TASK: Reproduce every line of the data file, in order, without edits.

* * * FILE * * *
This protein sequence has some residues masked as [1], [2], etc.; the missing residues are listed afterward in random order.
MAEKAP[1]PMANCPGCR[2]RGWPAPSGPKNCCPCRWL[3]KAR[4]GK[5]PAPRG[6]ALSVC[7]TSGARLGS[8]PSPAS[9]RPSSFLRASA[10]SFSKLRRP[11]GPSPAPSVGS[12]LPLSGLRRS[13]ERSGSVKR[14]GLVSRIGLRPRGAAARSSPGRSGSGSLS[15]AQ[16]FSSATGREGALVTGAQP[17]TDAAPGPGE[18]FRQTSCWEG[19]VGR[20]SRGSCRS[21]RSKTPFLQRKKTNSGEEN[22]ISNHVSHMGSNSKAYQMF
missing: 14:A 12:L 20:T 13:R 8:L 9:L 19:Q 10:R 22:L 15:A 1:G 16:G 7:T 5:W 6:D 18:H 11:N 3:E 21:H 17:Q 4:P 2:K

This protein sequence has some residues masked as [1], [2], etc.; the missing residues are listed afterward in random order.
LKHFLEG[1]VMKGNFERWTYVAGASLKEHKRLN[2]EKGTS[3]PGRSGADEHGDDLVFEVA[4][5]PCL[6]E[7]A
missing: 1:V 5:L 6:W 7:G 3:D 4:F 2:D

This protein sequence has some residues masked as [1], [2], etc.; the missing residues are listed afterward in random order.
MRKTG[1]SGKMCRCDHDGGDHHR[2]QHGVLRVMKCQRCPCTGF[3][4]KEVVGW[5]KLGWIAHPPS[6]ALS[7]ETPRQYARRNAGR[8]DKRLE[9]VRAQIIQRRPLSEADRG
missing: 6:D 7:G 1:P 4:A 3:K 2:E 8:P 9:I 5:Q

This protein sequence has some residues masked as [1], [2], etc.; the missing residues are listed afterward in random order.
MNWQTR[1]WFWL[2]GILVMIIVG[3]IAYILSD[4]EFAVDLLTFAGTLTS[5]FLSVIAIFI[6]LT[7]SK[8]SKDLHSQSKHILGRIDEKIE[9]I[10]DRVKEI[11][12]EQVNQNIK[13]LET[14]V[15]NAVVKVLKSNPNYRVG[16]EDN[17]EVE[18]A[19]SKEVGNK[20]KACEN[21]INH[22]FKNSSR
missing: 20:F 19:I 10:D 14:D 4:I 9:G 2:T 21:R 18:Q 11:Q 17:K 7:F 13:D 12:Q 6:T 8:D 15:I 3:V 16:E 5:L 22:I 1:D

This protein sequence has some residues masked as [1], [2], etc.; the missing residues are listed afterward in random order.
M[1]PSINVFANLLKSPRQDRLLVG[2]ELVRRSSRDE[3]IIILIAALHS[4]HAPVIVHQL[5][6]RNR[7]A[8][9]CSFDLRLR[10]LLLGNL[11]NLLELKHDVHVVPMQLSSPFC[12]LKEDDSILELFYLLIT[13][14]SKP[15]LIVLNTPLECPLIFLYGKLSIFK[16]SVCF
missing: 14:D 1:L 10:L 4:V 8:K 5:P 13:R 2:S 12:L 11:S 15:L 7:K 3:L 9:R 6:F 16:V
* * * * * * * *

This protein sequence has some residues masked as [1], [2], etc.; the missing residues are listed afterward in random order.
MAEKAP[1]PMANCPGCR[2]RGWPAPSGPKNCCPCRWL[3]KAR[4]GK[5]PAPRG[6]ALSVC[7]TSGARLGS[8]PSPAS[9]RPSSFLRASA[10]SFSKLRRP[11]GPSPAPSVGS[12]LPLSGLRRS[13]ERSGSVKR[14]GLVSRIGLRPRGAAARSSPGRSGSGSLS[15]AQ[16]FSSATGREGALVTGAQP[17]TDAAPGPGE[18]FRQTSCWEG[19]VGR[20]SRGSCRS[21]RSKTPFLQRKKTNSGEEN[22]ISNHVSHMGSNSKAYQMF
missing: 14:A 12:L 20:T 13:R 8:L 9:L 19:Q 10:R 22:L 15:A 1:G 16:G 7:T 5:W 6:D 18:H 11:N 3:E 21:H 17:Q 4:P 2:K

This protein sequence has some residues masked as [1], [2], etc.; the missing residues are listed afterward in random order.
LKHFLEG[1]VMKGNFERWTYVAGASLKEHKRLN[2]EKGTS[3]PGRSGADEHGDDLVFEVA[4][5]PCL[6]E[7]A
missing: 1:V 5:L 6:W 7:G 3:D 4:F 2:D

This protein sequence has some residues masked as [1], [2], etc.; the missing residues are listed afterward in random order.
MRKTG[1]SGKMCRCDHDGGDHHR[2]QHGVLRVMKCQRCPCTGF[3][4]KEVVGW[5]KLGWIAHPPS[6]ALS[7]ETPRQYARRNAGR[8]DKRLE[9]VRAQIIQRRPLSEADRG
missing: 6:D 7:G 1:P 4:A 3:K 2:E 8:P 9:I 5:Q

This protein sequence has some residues masked as [1], [2], etc.; the missing residues are listed afterward in random order.
MNWQTR[1]WFWL[2]GILVMIIVG[3]IAYILSD[4]EFAVDLLTFAGTLTS[5]FLSVIAIFI[6]LT[7]SK[8]SKDLHSQSKHILGRIDEKIE[9]I[10]DRVKEI[11][12]EQVNQNIK[13]LET[14]V[15]NAVVKVLKSNPNYRVG[16]EDN[17]EVE[18]A[19]SKEVGNK[20]KACEN[21]INH[22]FKNSSR
missing: 20:F 19:I 10:D 14:D 4:I 9:G 2:T 21:R 18:Q 11:Q 17:K 7:F 13:D 12:Q 6:T 8:D 15:I 3:V 16:E 5:L 22:I 1:D

This protein sequence has some residues masked as [1], [2], etc.; the missing residues are listed afterward in random order.
M[1]PSINVFANLLKSPRQDRLLVG[2]ELVRRSSRDE[3]IIILIAALHS[4]HAPVIVHQL[5][6]RNR[7]A[8][9]CSFDLRLR[10]LLLGNL[11]NLLELKHDVHVVPMQLSSPFC[12]LKEDDSILELFYLLIT[13][14]SKP[15]LIVLNTPLECPLIFLYGKLSIFK[16]SVCF
missing: 14:D 1:L 10:L 4:V 8:K 5:P 13:R 2:S 12:L 11:S 15:L 7:K 3:L 9:R 6:F 16:V